KidsComicQuestions-TourBannerWelcome to Kids Comics Q&A Blog Tour, held in celebration of Children’s Book Week!

 

 

Thank you so much to Mac Teen for organizing!! And to our sponsors for this blog tour: Children’s Book Week, Every Child A Reader and Comic Book Legal Defense Fund!

Today we have a wonderful treat!

Jorge Aguirre and Rafael Rosad, co-authors of “Dragons Beware!”

 

 

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RAFAEL:  Jorge, I met you at The Ohio State University many years ago.  We were both in the Photography and Cinema Department and we became friends.  It took about twenty years, but we’re finally working together.  And now, I’m going to ask you some questions:

JORGE: Fire away!

 

RAFAEL:    You’ve always addressed your Latino heritage in your work, yet here we are working on fantasy stories set in medieval France.  Do you still  have a need or feel an obligation to tell stories about the Latino experience?

JORGE:   For awhile many of my stories were kind of Midwestern Latino-centric, which mirrors my own experience.  While I never felt an obligation to tell Latino stories, those kind of stories are really important to me, and I hope I get to tell more of those in the future.  At the same time, I hope I get to tell a lot more Claudette’s adventures too.  If I’m lucky, I will get to write all kinds of things.

 

RAFAEL:    You’re one of my oldest friends…..besides working on the student films we made in college, did you ever think we’d be doing something like this together?

JORGE:  There was a period after I dropped out of Georgetown Law school, and you were living in Los Angeles, when I was convinced we would collaborate on a feature film.  I figured I would write it and you would direct it.  But then I moved to New York instead of Los Angeles, and by the time I finally moved to LA, you had already moved back to Columbus.  At some point around then, it didn’t see likely anymore that we would collaborate on a film.  And then Claudette came along.  Collaborating on Claudette with you is sort of what I thought making a films together would be like. Only way  better.   Waaaaaay better!!!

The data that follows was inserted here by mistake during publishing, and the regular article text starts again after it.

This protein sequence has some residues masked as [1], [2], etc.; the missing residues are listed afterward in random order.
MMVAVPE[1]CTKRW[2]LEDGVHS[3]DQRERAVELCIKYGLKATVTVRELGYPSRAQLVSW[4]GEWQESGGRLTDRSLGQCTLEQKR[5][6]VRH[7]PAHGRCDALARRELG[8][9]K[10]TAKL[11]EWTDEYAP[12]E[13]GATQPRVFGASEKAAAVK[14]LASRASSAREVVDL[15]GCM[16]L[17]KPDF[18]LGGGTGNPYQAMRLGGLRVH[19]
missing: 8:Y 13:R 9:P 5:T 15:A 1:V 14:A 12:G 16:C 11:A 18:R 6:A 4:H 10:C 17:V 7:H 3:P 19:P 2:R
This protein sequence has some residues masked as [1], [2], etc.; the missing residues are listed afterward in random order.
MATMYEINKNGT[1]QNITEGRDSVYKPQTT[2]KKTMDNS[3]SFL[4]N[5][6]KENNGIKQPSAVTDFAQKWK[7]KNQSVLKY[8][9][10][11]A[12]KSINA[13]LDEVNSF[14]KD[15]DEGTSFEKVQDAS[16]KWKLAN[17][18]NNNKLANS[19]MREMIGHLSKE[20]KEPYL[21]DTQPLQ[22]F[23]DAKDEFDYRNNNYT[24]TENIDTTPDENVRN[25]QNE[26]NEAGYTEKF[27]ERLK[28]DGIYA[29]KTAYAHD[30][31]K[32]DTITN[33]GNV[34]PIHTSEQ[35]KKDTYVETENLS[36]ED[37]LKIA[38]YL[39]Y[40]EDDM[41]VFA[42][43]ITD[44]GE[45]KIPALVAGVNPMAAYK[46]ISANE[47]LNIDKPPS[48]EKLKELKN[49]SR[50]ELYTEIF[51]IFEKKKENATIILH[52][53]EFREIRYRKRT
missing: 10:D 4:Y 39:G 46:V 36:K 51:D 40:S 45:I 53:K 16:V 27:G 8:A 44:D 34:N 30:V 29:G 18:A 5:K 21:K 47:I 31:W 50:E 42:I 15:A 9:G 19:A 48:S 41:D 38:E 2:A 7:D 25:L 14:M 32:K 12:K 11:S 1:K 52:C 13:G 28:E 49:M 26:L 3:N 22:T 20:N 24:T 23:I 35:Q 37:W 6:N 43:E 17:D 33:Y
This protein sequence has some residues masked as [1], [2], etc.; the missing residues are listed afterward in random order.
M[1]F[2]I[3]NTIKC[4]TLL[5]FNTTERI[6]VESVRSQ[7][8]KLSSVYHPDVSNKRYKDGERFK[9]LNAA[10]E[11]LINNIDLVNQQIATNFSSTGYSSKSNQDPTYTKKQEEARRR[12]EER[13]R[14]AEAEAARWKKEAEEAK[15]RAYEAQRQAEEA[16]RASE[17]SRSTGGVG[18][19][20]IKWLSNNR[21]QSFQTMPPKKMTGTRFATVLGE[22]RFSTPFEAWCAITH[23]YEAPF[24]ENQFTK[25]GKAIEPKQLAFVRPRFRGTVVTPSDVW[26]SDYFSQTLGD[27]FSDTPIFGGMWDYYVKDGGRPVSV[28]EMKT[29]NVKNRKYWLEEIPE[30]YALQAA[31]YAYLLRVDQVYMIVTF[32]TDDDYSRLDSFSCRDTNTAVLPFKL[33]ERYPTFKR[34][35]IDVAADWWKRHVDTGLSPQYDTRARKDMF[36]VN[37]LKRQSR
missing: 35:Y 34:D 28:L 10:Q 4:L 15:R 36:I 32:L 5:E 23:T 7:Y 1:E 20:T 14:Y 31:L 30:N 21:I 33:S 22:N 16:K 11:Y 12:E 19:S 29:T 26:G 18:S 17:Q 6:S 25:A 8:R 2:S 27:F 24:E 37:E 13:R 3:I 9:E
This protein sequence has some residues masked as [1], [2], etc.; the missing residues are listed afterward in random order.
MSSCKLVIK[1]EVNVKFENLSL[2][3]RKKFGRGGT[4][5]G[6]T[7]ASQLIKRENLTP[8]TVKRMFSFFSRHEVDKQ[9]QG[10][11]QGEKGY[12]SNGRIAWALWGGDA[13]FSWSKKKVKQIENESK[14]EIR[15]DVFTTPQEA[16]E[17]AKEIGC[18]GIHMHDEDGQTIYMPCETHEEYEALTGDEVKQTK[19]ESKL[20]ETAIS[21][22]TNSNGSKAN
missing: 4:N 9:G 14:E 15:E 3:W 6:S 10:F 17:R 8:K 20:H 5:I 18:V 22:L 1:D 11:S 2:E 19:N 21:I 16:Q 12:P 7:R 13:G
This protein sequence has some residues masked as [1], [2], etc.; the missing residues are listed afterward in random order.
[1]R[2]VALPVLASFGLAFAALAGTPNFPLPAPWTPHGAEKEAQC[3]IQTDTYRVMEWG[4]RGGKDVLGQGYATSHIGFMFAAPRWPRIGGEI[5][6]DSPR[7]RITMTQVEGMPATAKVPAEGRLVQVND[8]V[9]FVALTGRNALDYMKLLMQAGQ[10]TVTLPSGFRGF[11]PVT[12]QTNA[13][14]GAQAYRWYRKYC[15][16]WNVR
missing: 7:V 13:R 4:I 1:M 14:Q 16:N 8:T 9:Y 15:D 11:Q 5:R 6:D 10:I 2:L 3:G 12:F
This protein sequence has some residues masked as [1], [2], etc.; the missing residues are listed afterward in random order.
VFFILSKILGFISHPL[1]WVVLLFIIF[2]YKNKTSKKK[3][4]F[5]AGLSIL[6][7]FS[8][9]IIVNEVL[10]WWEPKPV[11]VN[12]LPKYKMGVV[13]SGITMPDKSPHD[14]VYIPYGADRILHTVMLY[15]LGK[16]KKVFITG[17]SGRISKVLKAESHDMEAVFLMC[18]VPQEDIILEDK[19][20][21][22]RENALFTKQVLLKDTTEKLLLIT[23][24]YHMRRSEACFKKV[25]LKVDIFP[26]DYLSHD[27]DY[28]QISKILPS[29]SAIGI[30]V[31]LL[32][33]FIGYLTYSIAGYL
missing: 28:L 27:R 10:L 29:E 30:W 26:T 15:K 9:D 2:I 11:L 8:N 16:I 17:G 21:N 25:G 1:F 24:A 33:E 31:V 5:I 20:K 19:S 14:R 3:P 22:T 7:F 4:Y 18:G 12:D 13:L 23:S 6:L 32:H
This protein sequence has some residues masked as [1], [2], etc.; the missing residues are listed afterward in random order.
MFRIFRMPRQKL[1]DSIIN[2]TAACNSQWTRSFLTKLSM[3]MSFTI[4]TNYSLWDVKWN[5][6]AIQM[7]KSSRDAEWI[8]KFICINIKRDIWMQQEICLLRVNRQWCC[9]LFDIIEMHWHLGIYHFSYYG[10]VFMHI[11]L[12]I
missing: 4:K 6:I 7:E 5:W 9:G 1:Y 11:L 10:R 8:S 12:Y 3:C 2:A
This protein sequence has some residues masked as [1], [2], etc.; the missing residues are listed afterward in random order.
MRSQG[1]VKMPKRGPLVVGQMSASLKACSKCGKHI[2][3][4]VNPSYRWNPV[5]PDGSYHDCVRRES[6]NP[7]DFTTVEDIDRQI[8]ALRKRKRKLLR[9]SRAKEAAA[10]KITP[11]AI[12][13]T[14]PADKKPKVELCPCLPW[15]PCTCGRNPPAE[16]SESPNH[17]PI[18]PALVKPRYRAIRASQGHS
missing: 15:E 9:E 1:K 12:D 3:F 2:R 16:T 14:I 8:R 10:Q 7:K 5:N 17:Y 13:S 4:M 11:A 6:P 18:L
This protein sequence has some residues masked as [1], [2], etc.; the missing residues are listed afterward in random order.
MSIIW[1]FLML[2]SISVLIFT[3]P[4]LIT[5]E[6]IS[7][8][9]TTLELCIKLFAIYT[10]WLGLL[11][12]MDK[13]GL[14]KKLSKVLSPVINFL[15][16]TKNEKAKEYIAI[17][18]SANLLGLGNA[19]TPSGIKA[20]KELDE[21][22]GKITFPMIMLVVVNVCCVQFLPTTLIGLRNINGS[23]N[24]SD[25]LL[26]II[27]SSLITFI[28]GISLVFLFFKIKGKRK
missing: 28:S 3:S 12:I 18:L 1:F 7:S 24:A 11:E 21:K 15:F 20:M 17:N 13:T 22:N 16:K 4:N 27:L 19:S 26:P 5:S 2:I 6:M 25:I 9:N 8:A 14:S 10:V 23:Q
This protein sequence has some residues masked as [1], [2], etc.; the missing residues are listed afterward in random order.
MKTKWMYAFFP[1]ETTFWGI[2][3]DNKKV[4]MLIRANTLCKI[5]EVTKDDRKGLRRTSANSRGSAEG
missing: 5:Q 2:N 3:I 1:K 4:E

RAFAEL:     Do stories come easy to you, or is it a constant struggle?

JORGE: It’s a constant struggle for me. I’m not a guy with a million ideas in a notebook.  I’ll take an idea and I’ll twist and turn it around like crazy and try all sorts of things before it starts to feel like a real story to me.  At the same time, I try not be to precious about my ideas. If it’s not working, I try to toss it and move on.  Nothing comes easy to me when it comes to writing.  I rewrite stories like crazy (as you’ve seen).

 

RAFAEL:     What was your favorite comic growing up? What about Latino comics like Quino’s Mafalda? http://en.wikipedia.org/wiki/Mafalda

JORGE:  I loved Superman. He was an immigrant like my parents :-)   I loved all the DC super heroes: Flash, Green Lantern, Batman, Legion of Super Heroes, Infinity Inc, Teen Titans, etc. On the Marvel side, Spiderman, Daredevil, and Iron Man  were my favorites. We’re talking mid-80s here, I think.  I also really liked the Battlestar Galactica comic (which I don’t think lasted very long), and for some reason I still think about Captain Carrot and his Amazing Zoo Crew.